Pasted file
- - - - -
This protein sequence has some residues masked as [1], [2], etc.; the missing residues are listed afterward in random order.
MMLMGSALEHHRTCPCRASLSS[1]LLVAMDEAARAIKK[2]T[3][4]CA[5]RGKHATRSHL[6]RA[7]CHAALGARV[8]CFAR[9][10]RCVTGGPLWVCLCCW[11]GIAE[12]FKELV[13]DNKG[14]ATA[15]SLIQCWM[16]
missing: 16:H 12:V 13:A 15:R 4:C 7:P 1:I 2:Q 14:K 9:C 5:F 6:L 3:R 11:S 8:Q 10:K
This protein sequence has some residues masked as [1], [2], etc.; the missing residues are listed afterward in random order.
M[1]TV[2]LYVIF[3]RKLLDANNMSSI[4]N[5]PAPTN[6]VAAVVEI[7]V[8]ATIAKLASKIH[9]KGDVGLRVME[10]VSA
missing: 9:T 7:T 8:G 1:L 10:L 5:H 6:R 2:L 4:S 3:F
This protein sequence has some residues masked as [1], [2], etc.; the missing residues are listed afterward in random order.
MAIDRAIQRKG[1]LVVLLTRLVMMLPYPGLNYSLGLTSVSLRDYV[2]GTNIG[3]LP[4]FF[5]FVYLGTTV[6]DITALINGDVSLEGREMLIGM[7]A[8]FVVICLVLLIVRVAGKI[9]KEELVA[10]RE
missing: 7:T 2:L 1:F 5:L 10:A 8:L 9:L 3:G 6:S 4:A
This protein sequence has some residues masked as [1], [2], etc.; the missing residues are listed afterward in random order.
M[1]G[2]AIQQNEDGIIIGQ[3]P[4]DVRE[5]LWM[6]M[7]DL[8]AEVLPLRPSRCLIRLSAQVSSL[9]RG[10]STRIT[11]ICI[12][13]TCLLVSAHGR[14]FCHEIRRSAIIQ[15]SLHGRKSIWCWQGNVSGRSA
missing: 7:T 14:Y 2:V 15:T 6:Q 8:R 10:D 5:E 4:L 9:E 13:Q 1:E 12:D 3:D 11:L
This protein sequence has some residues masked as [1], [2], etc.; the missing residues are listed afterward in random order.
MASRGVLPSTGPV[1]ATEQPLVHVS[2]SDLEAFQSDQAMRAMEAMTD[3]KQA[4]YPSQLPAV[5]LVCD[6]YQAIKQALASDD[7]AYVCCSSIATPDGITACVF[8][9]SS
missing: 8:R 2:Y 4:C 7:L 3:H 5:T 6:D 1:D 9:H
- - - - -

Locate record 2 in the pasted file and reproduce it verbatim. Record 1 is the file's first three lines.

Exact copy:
This protein sequence has some residues masked as [1], [2], etc.; the missing residues are listed afterward in random order.
M[1]TV[2]LYVIF[3]RKLLDANNMSSI[4]N[5]PAPTN[6]VAAVVEI[7]V[8]ATIAKLASKIH[9]KGDVGLRVME[10]VSA
missing: 9:T 7:T 8:G 1:L 10:L 5:H 6:R 2:L 4:S 3:F